- Jul 8, 2020
Bishop Edward Burns, appointed December 13 as the new Bishop of Dallas, Texas, has pledged to commit the Church to solidarity with immigrants, and also expressed basic support for the pastoral approach to marriage and the family reflected in Pope Francis’s apostolic exhortation ‘Amoris Laetitia.’
Cardinal Kevin Farrell says if the Church does things right, we’ll never get to the provisions of ‘Amoris Laetitia’ on divorce and remarriage. “Much more needs to be done by the conferences of bishops…instead of saying, ‘Oh, that’s a wonderful document, and let every bishop do what he wants to do,’ it’s got to become a priority issue. It would be as if it never happened,” he said.
If we’re to look at today’s debate in the Church over Pope Francis’s document ‘Amoris Laetitia’ in purely political terms, a curious fact emerges: Both conservatives and liberals in the argument seem to be embracing a strategy not necessarily most conducive to their success.
The three newly created American cardinals responded to Francis’s homily during the Nov. 19 consistory, in which the pope said polarization and exclusion are “burgeoning and considered the only way to resolve conflicts.”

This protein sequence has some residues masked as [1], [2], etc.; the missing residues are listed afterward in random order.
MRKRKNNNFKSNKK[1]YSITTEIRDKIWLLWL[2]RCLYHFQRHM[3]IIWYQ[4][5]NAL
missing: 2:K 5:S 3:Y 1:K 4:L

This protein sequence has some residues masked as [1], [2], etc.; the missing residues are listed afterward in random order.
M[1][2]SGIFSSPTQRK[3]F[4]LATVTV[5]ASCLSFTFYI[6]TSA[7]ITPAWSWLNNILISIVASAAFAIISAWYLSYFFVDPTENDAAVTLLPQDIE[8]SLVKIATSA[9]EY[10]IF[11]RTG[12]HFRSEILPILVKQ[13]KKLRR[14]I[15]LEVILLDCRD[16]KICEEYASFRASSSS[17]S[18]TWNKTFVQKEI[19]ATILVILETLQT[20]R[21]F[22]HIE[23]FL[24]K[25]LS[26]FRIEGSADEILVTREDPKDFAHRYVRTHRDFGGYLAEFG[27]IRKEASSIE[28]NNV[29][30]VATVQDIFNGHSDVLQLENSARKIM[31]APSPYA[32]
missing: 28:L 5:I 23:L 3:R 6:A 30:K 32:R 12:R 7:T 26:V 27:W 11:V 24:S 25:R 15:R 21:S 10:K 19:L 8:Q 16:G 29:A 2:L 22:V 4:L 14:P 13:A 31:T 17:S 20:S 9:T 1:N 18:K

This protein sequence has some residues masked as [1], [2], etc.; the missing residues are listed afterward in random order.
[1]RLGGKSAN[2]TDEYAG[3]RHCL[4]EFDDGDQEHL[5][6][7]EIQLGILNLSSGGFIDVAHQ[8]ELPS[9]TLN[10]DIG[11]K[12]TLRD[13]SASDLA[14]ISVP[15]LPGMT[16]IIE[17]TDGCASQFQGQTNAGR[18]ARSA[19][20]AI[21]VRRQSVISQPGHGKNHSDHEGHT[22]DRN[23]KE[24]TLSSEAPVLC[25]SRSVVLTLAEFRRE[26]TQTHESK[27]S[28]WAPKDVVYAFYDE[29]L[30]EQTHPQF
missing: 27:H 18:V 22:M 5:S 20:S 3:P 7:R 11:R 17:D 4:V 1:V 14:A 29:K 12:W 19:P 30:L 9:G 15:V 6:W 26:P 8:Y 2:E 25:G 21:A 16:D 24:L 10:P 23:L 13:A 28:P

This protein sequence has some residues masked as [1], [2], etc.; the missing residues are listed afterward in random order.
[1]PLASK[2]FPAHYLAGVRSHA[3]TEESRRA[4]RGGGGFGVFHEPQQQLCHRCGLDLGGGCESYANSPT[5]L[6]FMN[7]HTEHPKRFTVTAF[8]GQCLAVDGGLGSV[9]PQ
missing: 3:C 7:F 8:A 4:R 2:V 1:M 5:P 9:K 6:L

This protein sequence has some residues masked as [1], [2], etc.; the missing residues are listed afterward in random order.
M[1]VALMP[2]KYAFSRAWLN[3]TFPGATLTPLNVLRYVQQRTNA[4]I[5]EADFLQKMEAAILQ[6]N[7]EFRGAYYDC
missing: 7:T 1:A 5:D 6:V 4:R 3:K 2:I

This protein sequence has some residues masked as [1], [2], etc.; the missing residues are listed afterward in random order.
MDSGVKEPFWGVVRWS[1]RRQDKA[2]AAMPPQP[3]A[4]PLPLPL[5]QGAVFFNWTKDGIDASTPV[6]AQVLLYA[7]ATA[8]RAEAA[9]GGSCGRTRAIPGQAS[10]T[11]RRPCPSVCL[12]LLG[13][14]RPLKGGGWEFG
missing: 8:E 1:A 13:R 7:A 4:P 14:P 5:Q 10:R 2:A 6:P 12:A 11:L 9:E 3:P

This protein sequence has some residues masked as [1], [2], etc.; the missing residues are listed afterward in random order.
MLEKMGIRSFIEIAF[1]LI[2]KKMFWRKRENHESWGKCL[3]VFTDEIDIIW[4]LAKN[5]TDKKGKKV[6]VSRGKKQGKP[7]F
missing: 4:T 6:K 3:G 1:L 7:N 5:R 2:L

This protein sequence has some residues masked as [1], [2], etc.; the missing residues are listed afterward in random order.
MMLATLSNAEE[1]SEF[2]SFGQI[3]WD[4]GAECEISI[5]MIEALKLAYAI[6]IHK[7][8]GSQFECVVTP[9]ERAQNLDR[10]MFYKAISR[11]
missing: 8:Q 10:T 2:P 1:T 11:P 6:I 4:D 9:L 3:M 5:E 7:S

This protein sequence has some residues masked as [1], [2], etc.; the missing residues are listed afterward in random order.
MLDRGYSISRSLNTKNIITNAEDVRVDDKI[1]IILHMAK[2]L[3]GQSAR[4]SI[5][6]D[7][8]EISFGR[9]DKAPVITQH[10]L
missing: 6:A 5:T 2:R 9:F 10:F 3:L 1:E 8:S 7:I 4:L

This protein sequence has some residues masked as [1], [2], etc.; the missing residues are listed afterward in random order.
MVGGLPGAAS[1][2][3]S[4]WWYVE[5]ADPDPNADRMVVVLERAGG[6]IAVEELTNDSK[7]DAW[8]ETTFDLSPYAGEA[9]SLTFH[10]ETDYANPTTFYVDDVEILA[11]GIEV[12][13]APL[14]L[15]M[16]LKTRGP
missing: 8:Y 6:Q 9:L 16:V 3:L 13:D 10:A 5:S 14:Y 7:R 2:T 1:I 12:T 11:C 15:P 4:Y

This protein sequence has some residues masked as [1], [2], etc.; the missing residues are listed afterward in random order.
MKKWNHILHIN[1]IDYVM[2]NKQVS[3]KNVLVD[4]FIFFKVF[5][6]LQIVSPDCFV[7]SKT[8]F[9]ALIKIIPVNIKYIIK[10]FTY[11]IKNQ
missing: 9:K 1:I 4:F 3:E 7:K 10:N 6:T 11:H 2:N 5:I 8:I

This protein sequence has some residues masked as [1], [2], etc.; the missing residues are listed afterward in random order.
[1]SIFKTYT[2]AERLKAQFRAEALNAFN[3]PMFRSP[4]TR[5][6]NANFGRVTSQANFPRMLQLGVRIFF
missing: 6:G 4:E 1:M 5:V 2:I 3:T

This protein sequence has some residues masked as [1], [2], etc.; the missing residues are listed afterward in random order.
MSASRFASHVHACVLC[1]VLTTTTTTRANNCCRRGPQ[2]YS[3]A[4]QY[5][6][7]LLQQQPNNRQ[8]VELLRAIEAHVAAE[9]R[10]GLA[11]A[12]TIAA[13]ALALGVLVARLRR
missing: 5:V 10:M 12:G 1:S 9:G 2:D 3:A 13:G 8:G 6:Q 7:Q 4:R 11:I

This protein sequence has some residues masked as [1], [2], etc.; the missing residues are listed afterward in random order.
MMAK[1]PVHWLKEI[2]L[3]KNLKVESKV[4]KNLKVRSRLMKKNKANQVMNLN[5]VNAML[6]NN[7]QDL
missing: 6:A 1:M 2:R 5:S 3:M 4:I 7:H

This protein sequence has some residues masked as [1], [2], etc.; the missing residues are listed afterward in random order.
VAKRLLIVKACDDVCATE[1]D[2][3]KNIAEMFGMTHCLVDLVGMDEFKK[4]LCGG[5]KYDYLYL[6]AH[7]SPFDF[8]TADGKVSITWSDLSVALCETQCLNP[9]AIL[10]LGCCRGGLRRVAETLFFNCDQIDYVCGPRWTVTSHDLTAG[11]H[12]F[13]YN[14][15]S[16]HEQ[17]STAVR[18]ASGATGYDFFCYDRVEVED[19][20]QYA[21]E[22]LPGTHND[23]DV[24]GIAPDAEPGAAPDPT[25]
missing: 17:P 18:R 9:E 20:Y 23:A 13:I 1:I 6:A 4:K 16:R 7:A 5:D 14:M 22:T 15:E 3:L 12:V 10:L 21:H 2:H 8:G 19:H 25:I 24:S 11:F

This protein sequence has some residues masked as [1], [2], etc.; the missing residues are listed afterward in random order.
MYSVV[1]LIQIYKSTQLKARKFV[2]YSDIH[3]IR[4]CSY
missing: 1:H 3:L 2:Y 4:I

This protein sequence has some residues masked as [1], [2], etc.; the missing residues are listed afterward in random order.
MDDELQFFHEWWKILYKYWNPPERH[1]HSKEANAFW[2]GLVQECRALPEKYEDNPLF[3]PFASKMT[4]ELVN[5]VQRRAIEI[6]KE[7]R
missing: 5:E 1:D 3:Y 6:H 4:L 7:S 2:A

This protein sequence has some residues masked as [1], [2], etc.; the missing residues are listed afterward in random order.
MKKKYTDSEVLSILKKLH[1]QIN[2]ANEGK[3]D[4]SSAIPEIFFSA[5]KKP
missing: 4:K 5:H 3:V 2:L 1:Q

Pretty much everything a pope does exercises leadership and shapes culture in the Church, whether or not it comes wrapped in a binding magisterial declaration. Today is an excellent illustration of the point, as Pope Francis will create 17 new cardinals in an event called a “consistory,” 13 of whom will be eligible to elect his successor.
“Why would a bishop delay interpreting and applying ‘Amoris Laetitia’ for the benefit of his people?” said Archbishop Charles Chaput of Philadelphia. “On a matter as vital as sacramental marriage, hesitation and ambiguity are neither wise nor charitable.”